An interesting, but perplexing expansion board for the Raspberry Pi

Expansion board for Raspberry Pi
This afternoon our Twitter stream informed us of the existence of this thing: An Expansion Board Made for Raspberry Pi made by a company called SupTronics, which appears to be headquartered in Shenzhen, China. It can be purchased from this site, and the specifications can be found here. Quoting from that page:


The X100 expansion board designed for use on the Raspberry Pi (RPi) computer platform. The board supplies RPi with a regulated +5V from a wide-range voltage source and also contains a real-time clock, a RS232 master port, a HDMI to VGA converter, 3-port USB hub, memory card reader, and 8-channel darlington Driver.  
Main Features
  • Exactly same size as Raspberry Pi (85 x 56mm)
  • Directly installed into the GPIO header pins with no wiring or soldering
  • 6-23V input to 5V, 3A high-efficiency step-down DC/DC converter to supply your RPI
  • Supports HDMI to VGA (NOT powered by the RPI’s HDMI port)
  • Supports self-powered USB hub (Total 4 ports available)
  • Supports self-powered SD and Micro-SD card reader
  • RTC based on NXP PCF2127AT / PCF2129AT with CR2032 backup battery
  • RS232 Serial Port
  • Having the reset switch convenient to enable RPi reset facility
  • Having two slots to make use of RPi’s FPC connector (S1 & S5)
  • Allowing to stack along with other expansion boards.
  • 8-channel darlington Driver chip allowing to control electronic circuits which require more current to drive them
  • Have DIP switch to remove connection from RPi’s pin header so as to keep using other expansion board with no effect.
 * This expanson board is suitable for Raspberry Pi Rev 2 Model B.

We haven’t actually had our hands on the device, but our initial impression is that it adds a bunch of things that might each be individually interesting to a certain subset of Raspberry Pi owners, but in most cases it will be priced too high to get that one feature you really need, and if you only need one of those features you can probably build it yourself or find a cheaper way to add it. Let’s take each actual feature in turn:

6-23V input to 5V, 3A high-efficiency step-down DC/DC converter to supply your RPI

This in and of itself is great if it works, since the Raspberry Pi is notoriously finicky about power supplies (use one that’s not quite stable enough and you’re likely to have occasional SD card corruption). But a good power supply wouldn’t cost nearly this much. However, if you want to install a Raspberry Pi in a vehicle that only has a 12 volt supply available, or some other situation where the available power is unstable, then this become a more desirable feature.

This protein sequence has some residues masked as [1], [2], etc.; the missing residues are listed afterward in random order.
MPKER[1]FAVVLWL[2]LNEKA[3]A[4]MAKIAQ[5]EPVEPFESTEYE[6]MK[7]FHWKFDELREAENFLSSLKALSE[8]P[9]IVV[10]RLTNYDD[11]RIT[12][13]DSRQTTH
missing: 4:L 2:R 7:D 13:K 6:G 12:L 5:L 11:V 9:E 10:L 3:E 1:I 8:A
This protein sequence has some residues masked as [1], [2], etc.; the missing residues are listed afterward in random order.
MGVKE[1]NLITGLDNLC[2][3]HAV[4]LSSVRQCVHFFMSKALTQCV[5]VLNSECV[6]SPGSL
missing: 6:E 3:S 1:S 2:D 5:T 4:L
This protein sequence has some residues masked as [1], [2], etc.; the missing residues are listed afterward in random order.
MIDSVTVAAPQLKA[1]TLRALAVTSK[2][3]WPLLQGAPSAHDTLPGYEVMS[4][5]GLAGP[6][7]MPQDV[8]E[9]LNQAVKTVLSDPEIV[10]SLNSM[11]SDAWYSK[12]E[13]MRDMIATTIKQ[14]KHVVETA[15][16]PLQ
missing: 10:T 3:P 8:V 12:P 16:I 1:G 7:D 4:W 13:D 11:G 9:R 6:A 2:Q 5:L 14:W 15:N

Supports HDMI to VGA

WHY? Who uses VGA anymore? Oh, right, this came out of China, where the first world dumps all its CRT monitors that nobody wants anymore. We’d have much rather seen this relatively ginormous space used to provide improved audio capability; perhaps a S/PDIF connector supporting full 5.1 or even 7.1 audio. That would have been something we could actually make use of.  And why do they use the word “Supports” to mean “This is included on the board”?

Supports self-powered USB hub (Total 4 ports available)

It appears this means that it includes 4 USB ports. Which is great if you need them, but you can buy powered USB hubs for less than what this costs.

Supports self-powered SD and Micro-SD card reader

Again this is a rather strange way to word this, because the card reader is on the board. Since the Raspberry Pi already has a SD card slot, what’s the advantage of having one on this board? For many users there will be none.

RTC based on NXP PCF2127AT / PCF2129AT with CR2032 backup battery

This is really only useful if you are using your Raspberry Pi in a situation where you can’t update the time from an Internet-based timeserver. And even then, it only matters if keeping something close to the exact time is important to your application. Again, we could see this being most useful in a vehicle-based application.

RS232 Serial Port

This is so early 2000’s. A rare few people might have a use for this (and for those that do, we suspect that add-on serial port circuits are available for less than this) but for most people this is just a useless port that wastes space that could have been occupied by something useful, like maybe a Wi-Fi or Bluetooth module, or any of a number of things that might actually be useful to people in this decade.

Having the reset switch convenient to enable RPi reset facility

A switch that costs less than a dollar to add is hardly a reason to buy this board, but at least it’s more useful than some of the other things they put on here. But, why not a true power switch, that (when used with some software) would do a proper shutdown on the Raspberry Pi? That would have been far more useful. And, viewed one way, giving people easier access to a cold reset is not such a great idea, since every time you use it you risk corrupting your SD card. Yet we understand that it can be a convenient feature if the Raspberry Pi is prone to freezing up occasionally.

8-channel darlington Driver chip allowing to control electronic circuits which require more current to drive them

This appears to be basically a ULN2803A integrated circuit with the outputs brought out to some inconvenient connectors. It’s described this way:

ULN2803 8-channel RC servo port